EDITORIAL: New certifications

By NEMS Daily Journal

Mississippi added 120 National Board Certified Teachers in its schools this year, bringing the expertise and enhanced skills the rigorous certification process produces into our state’s classrooms. But the total was the lowest since 1998, a decline that must not become a long-term trend.
Twenty-one districts in Northeast Mississippi added at least one certified teacher, 43 in all, which is positive. Time and results show the program hones the skills and gifts teachers already have, so more is better in terms of gaining certification for more teachers.
The 120 new certified teachers compares to 222 in 2009, 216 in 2008, and 159 in 2007.
Monroe County added five certificate holders this year.
Pontotoc County, Lee County, Tishomingo County and Starkville each added four.
Oxford added three.
New Albany, Lafayette County, Calhoun County, Pontotoc City and West Point each added two.
Benton County, Union County, Prentiss County, Corinth, Marshall County, Tupelo, Aberdeen, Itawamba County, Booneville and North Tippah each added one.
Tupelo, with 99 certified teachers, ranks third overall statewide, led by Rankin County and Jackson, and followed by Madison and DeSoto counties.
Some school leaders believe uncertainty that hung over state funding guarantees for the $6,000-per-year salary supplement that accompanies certification could have discouraged some prospective teacher enrollments in the program. The Legislature and Gov. Haley Barbour should deal quickly to erase doubts about the state’s commitment.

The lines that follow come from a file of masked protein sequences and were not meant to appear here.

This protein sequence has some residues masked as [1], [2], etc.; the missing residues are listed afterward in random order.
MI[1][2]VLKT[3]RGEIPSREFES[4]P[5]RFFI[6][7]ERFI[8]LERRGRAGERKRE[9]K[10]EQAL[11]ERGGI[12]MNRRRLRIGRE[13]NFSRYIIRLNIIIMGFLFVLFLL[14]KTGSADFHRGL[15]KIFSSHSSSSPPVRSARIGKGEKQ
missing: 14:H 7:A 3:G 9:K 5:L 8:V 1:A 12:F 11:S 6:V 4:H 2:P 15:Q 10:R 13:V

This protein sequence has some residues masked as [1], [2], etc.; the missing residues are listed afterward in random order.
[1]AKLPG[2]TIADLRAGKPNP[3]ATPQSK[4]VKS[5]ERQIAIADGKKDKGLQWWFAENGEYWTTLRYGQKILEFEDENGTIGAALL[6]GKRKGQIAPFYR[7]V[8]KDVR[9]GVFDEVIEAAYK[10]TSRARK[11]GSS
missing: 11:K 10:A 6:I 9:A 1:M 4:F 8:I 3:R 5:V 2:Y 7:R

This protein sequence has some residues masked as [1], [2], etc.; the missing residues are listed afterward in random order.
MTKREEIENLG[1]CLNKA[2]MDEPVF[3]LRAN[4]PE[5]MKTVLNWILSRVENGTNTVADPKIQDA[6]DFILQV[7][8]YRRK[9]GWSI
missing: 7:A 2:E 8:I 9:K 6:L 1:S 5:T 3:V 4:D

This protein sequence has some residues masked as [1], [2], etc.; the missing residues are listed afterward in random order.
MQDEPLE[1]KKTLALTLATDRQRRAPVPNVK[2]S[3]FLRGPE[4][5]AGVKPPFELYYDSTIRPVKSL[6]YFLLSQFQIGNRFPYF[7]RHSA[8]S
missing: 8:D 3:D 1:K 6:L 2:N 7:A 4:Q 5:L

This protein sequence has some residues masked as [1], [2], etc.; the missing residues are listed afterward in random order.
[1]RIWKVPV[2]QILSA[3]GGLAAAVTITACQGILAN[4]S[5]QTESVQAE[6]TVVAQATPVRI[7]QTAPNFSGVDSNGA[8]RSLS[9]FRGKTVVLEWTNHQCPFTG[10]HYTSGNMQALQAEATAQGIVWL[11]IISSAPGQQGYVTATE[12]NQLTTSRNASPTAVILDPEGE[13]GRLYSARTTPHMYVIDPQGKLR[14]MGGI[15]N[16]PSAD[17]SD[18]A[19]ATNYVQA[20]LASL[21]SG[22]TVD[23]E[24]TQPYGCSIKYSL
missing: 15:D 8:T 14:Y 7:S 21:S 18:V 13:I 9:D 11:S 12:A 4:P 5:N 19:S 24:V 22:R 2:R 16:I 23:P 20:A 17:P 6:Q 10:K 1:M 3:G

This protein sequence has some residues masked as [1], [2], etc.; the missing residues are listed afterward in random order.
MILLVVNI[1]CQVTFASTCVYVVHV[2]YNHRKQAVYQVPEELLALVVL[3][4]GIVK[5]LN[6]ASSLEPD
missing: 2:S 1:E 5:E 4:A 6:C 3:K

The top year for certifications was 2001, when 392 Mississippi teachers completed the arduous process. School district leaders and state leaders should encourage that level of national certifications annually – another tangible commitment to improvement in the classroom.
The National Board for Professional Teaching Standards (NBPTS), the organization that sets and maintains the standards for teaching excellence, reported Tuesday that Mississippi ranks eighth overall, with 3,222 board certified teachers. More than 91,000 teachers have been certified nationwide. Mississippi unfortunately does not rank among the leaders in the rate of increase or the number of new certifications.
The non-partisan National Research Council found that students taught by NBCTs make higher gains on achievement tests than students taught by other teachers. That evidence should encourage every district’s leaders to develop interest in undertaking the board certification process.